“There’s an appetite for Vancouver heritage right now and I think it’s because the city is changing before our eyes,” said Chapman, whose book Liquor, Lust, and the Law: The Story of the Legendary Penthouse Nightclub (http://www.arsenalpulp.com/bookinfo.php?index=375) triggered the creation of the Secrets of the Penthouse tour.

The event, which runs on the first Thursday of the month, is run by history-themed operator Forbidden Vancouver (http://forbiddenvancouver.ca) which also runs additional guided tours around the city. Ticket are bookable via their website (http://forbiddenvancouver.ca/word-on-the-street).

For 38 Canadian dollars – including dinner and a burlesque show by local troupe Cabaret Torlage – Chapman and Penthouse owner Danny Filippone serve juicy tidbits from the club’s past. It was a time when guests hid drinks in paper bags (the club belatedly received its liquor license in 1968) and the family illegally ran booze around the city in taxi cabs.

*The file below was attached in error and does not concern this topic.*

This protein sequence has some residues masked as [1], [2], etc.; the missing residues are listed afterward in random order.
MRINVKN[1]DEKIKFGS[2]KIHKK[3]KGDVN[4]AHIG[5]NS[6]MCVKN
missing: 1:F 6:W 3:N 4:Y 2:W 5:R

The tour takes in the disused Green Room where Rat Pack crooner Sammy Davis Jr hung out and even slept over one night plus the labyrinthine upstairs area where the piano from the club’s former Steak Loft restaurant remains. Jazz musicians Louis Armstrong and Oscar Peterson once tickled its keys at a time when many other Vancouver venues barred black performers.

“Imagine yourself stepping back into the past,” said Filippone, as he leads groups past a faded poster of burlesque legend Big Fannie Annie and into the main bar and stage area. Here, the walls are studded with signed photos of Penthouse guests including Sinatra, American boxer Joe Louis and Brazilian singer Carmen Miranda.

“There are hardly any places in Vancouver with this kind of link to the past – especially one that includes bootlegging, strippers and a murder trial,” said
Chapman. “But it’s because Vancouver is transforming so quickly that a strip club of all places can attract people with an interest in local history.”